Veteran educationist, Professor Stephen Adei, has lauded the multi-track system expected to be introduced into the Senior High School system in September.
The Dean of Arts and Sciences at Ashesi University said there is overcrowding in most of the High Schools and the proposed system is a very laudable one which will help to cure the issue.
“When I heard it I was so excited because I went to give a lecture at Wesley Girls SHS in Kumasi and the auditorium was so packed that about 500 students were standing outside. What will happen when more numbers are added,” he lamented.
“I believe this is doable and it is workable”, Prof Adei told Kojo Yankson on the AM Show on the Joy News TV, Monday.
The system divides the entire student body and staff into two different tracks. So while one track is in school, the other is on vacation.
Prof Adei also argued that the system is so good that the government should have come up with the idea instead of allowing overcrowding to mar the first year of the Free SHS implementation.
In 2017 when the Free SHS was implemented, a lot of headmasters complained to the media although most did so under anonymity that they have been fed with about two times more than the number of students they requested for.
This put a lot of pressure on the schools with dormitory facilities especially taking the blow.
Prof Adei argues that with the students now being expected to go to school in badges, that pressure is going to reduce and it will breed efficiency since the teacher-to-student ratio will be better than the single track system.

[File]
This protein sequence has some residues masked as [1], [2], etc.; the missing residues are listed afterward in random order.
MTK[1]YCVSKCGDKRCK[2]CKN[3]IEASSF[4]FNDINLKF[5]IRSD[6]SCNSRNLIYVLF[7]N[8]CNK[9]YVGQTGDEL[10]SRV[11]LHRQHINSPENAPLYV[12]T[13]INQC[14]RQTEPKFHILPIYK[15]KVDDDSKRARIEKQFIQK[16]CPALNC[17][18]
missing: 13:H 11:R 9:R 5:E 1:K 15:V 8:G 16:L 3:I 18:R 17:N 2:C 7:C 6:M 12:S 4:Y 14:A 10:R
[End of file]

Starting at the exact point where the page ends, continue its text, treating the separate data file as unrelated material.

“Some other countries that run the free education system, like Australia, Kenya and Japan run the same double-track system too. Even in USA over 3000 [schools] run the multi-track system,” he said.
Speaking on the effect of the programme on the taxpayer, Prof Adei noted that the cost of employing more teachers to handle the scheme should be a cause for concern.
“Also because [with] the single track system, the students are all on holidays for a longer period the facilities are less burdened but now while one badge is on holidays the other badge is still using it so there should be increased maintenance,” he added.
Prof Adei, however, added that like every new system the government should “watch and debug it if challenges occur”.
He also advised the government to engage in a lot of education on the policy and how it is going to work before it is actually rolled out.
“Especially in the local language [media] stations,” he admonished.